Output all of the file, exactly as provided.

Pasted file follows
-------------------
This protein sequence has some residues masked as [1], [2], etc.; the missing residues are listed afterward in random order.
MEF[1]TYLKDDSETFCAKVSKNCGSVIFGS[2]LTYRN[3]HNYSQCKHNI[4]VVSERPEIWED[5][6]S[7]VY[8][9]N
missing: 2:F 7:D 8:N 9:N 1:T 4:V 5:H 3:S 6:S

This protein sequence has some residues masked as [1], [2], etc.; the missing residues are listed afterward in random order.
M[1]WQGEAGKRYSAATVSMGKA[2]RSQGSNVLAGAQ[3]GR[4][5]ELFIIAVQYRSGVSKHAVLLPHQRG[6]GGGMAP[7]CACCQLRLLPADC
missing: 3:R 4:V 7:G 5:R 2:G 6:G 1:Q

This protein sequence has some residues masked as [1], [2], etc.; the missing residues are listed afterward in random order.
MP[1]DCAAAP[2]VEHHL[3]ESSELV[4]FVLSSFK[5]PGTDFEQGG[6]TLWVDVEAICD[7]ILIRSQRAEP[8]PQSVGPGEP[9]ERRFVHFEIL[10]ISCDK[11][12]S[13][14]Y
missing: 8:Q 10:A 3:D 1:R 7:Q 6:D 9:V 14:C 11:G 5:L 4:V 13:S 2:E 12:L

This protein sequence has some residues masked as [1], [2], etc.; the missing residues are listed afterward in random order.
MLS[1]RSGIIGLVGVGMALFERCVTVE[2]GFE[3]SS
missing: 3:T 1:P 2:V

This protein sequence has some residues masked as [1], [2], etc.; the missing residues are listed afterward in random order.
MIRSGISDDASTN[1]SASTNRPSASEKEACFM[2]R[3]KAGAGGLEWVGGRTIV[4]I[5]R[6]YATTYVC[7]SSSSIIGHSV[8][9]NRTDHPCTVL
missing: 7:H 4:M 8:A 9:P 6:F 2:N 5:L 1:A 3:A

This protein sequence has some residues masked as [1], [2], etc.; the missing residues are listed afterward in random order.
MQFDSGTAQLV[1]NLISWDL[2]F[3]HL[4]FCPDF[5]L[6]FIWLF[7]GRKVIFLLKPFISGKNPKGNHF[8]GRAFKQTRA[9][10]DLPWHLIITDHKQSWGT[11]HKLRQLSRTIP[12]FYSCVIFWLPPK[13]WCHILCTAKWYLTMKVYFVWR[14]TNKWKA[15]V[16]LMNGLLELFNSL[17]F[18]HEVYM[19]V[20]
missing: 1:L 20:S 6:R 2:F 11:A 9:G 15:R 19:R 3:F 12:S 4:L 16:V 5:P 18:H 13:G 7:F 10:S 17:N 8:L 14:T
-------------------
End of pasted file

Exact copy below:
This protein sequence has some residues masked as [1], [2], etc.; the missing residues are listed afterward in random order.
MEF[1]TYLKDDSETFCAKVSKNCGSVIFGS[2]LTYRN[3]HNYSQCKHNI[4]VVSERPEIWED[5][6]S[7]VY[8][9]N
missing: 2:F 7:D 8:N 9:N 1:T 4:V 5:H 3:S 6:S

This protein sequence has some residues masked as [1], [2], etc.; the missing residues are listed afterward in random order.
M[1]WQGEAGKRYSAATVSMGKA[2]RSQGSNVLAGAQ[3]GR[4][5]ELFIIAVQYRSGVSKHAVLLPHQRG[6]GGGMAP[7]CACCQLRLLPADC
missing: 3:R 4:V 7:G 5:R 2:G 6:G 1:Q

This protein sequence has some residues masked as [1], [2], etc.; the missing residues are listed afterward in random order.
MP[1]DCAAAP[2]VEHHL[3]ESSELV[4]FVLSSFK[5]PGTDFEQGG[6]TLWVDVEAICD[7]ILIRSQRAEP[8]PQSVGPGEP[9]ERRFVHFEIL[10]ISCDK[11][12]S[13][14]Y
missing: 8:Q 10:A 3:D 1:R 7:Q 6:D 9:V 14:C 11:G 5:L 4:V 13:S 2:E 12:L

This protein sequence has some residues masked as [1], [2], etc.; the missing residues are listed afterward in random order.
MLS[1]RSGIIGLVGVGMALFERCVTVE[2]GFE[3]SS
missing: 3:T 1:P 2:V

This protein sequence has some residues masked as [1], [2], etc.; the missing residues are listed afterward in random order.
MIRSGISDDASTN[1]SASTNRPSASEKEACFM[2]R[3]KAGAGGLEWVGGRTIV[4]I[5]R[6]YATTYVC[7]SSSSIIGHSV[8][9]NRTDHPCTVL
missing: 7:H 4:M 8:A 9:P 6:F 2:N 5:L 1:A 3:A

This protein sequence has some residues masked as [1], [2], etc.; the missing residues are listed afterward in random order.
MQFDSGTAQLV[1]NLISWDL[2]F[3]HL[4]FCPDF[5]L[6]FIWLF[7]GRKVIFLLKPFISGKNPKGNHF[8]GRAFKQTRA[9][10]DLPWHLIITDHKQSWGT[11]HKLRQLSRTIP[12]FYSCVIFWLPPK[13]WCHILCTAKWYLTMKVYFVWR[14]TNKWKA[15]V[16]LMNGLLELFNSL[17]F[18]HEVYM[19]V[20]
missing: 1:L 20:S 6:R 2:F 11:A 9:G 15:R 19:R 3:F 12:S 4:L 16:V 5:P 18:H 13:G 7:F 10:S 17:N 8:L 14:T